[cs_content][cs_section bg_color=”hsl(0, 14%, 86%)” parallax=”false” style=”margin: 0px;padding: 45px 0px;”][cs_row inner_container=”true” marginless_columns=”false” style=”margin: 0px auto;padding: 0px;”][cs_column bg_color=”hsl(0, 1%, 91%)” fade=”false” fade_animation=”in” fade_animation_offset=”45px” fade_duration=”750″ type=”1/2″ style=”padding: 0px;”][cs_text]Helena Blavatsky 1831- 1891
The Spiritualist Movement is rich in characters and ideas. From time to time I would like to share some of them with you.
The first is a Russian woman who lived in the 19th Century who is arguably amongst the most significant female figures in Western and Russian culture from that time.
Helena Blavatsky is a colourful, and controversial character in the Spiritual movement who co-founded the Theosophical Society in 1875 while in New York. She gained an international following as the leading theoretician of Theosophy, the esoteric religion that the society promoted. She gained prominence as a Russian occultist and spirit medium. She was devoutly followed by believers, and ridiculed and doubted by those who saw her as a fraud.
Theosophy is a collection of mystical and occultist philosophies concerning, or seeking direct knowledge of, the presumed mysteries of life and nature, particularly of the nature of divinity and the origin and purpose of the universe.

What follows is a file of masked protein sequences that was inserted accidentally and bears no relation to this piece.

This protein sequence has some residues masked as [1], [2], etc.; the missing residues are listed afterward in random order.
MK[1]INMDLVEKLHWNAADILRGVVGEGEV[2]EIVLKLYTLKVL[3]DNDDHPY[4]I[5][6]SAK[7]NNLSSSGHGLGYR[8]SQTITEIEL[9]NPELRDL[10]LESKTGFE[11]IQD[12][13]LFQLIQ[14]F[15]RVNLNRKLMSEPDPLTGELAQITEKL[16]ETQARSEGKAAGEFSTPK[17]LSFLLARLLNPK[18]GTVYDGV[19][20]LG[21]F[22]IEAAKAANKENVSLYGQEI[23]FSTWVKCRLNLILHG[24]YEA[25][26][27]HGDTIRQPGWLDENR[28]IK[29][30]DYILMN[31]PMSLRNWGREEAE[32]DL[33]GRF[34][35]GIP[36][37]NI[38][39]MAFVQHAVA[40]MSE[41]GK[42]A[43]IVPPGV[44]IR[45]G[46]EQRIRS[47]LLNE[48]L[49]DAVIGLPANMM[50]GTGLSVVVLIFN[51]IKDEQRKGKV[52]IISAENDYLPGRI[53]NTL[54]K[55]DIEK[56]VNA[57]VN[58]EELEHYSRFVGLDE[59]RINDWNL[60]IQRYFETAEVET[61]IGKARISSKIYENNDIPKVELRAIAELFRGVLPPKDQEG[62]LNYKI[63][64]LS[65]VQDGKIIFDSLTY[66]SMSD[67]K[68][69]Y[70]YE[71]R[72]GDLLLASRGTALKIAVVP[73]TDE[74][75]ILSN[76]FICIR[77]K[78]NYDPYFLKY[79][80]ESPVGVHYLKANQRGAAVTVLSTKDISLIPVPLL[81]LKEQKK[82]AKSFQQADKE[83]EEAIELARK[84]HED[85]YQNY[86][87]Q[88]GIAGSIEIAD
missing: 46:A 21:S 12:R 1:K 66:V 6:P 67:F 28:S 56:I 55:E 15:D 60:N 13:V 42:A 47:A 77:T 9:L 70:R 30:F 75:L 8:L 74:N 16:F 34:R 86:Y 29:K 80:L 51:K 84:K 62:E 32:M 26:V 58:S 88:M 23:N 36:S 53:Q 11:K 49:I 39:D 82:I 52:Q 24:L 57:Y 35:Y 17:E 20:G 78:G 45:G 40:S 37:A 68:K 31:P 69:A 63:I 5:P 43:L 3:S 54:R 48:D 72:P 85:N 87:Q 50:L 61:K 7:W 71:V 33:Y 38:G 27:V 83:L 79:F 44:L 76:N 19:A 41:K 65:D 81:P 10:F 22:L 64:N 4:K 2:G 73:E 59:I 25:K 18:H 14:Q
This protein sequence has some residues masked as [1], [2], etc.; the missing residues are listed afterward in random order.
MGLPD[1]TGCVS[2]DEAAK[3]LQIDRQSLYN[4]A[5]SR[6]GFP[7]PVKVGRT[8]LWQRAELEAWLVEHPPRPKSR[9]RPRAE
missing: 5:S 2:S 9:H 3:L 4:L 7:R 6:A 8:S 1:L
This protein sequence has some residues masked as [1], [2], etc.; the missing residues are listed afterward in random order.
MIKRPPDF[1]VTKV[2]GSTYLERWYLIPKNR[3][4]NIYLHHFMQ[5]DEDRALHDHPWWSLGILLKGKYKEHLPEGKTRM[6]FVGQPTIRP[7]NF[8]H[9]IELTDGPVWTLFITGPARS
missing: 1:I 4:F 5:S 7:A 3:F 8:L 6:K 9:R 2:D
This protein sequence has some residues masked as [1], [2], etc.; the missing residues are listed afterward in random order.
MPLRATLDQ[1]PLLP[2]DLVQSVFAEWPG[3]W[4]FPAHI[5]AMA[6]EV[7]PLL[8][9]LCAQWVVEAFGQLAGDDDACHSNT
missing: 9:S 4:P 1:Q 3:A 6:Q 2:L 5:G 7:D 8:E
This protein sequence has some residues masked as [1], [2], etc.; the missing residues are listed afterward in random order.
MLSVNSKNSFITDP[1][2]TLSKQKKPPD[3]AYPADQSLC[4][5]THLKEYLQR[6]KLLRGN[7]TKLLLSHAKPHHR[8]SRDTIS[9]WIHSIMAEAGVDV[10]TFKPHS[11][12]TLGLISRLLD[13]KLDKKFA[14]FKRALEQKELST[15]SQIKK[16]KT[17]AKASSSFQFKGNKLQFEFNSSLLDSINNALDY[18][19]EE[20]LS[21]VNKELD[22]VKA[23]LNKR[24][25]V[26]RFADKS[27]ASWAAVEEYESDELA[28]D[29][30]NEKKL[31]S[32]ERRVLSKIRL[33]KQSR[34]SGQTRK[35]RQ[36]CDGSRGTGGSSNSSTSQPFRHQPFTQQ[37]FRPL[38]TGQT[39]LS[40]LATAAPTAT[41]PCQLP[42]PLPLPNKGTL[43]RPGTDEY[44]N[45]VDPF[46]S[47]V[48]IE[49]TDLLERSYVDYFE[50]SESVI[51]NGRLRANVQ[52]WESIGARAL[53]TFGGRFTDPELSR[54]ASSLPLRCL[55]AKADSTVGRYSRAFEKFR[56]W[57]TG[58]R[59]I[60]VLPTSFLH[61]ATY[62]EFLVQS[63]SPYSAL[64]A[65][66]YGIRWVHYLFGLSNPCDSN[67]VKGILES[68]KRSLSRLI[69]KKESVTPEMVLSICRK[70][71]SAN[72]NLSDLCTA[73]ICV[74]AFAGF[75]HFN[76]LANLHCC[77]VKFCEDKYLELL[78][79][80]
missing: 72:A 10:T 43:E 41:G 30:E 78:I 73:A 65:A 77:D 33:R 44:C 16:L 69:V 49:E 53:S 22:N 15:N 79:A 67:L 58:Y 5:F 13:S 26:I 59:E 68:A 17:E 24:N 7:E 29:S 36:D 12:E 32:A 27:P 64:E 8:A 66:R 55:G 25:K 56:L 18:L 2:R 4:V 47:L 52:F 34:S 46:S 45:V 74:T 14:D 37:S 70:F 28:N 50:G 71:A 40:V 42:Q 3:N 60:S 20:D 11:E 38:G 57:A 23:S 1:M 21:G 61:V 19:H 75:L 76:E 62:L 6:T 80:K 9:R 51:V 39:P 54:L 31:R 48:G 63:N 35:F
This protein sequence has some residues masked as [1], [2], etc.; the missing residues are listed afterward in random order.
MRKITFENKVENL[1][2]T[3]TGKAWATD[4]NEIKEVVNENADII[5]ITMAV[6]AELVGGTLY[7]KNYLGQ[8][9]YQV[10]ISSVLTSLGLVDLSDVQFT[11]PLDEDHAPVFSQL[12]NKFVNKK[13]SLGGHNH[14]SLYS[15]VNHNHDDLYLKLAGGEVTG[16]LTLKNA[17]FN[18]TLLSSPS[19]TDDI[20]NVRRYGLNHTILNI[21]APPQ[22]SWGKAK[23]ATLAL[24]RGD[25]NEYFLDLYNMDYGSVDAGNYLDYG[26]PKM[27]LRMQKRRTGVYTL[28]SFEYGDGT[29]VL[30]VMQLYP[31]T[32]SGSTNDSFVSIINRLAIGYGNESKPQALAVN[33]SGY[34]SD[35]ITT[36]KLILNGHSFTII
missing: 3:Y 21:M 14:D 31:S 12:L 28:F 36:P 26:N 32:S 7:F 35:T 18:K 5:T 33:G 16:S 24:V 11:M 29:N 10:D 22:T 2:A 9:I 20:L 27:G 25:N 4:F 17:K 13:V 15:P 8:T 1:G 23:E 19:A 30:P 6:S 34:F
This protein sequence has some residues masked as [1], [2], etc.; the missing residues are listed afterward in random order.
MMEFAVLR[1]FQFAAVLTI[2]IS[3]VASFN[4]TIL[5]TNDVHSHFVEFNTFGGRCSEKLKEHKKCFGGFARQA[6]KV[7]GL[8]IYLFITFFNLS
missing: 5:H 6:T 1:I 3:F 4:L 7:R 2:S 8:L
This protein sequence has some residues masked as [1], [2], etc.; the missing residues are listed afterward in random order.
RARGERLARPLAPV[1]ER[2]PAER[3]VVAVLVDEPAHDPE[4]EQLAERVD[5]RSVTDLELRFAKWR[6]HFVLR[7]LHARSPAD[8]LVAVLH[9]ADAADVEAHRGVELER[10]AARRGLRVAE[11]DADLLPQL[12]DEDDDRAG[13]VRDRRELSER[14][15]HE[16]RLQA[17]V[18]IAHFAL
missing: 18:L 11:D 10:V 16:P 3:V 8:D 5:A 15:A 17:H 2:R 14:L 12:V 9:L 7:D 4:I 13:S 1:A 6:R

It believes that hidden knowledge or wisdom from the ancient past offers a path to enlightenment and salvation.
The Theosophical Society was co- founded by Helena Blavatsky, William Quan Judge, and Henry Steel Olcott. Blavatsky’s major work, The Secret Doctrine (1888), was one of the seminal works of modern theosophy.
Today, organizations descended from, or related to, the Theosophical Society are still active in around 52 countries around the world. And has also given rise to, or influenced, the development of other mystical, philosophical, and religious movements.
Blavatsky’s life is obfuscated by the numerous conflicting accounts she gave of it at various times. She claimed that in the 1850’s she embarked on a series of world travels, visiting Europe, the Americas, and India and encountered the “Masters of the Ancient Wisdom”, who sent her to Shigatse, Tibet, where they trained her to develop her own psychic powers.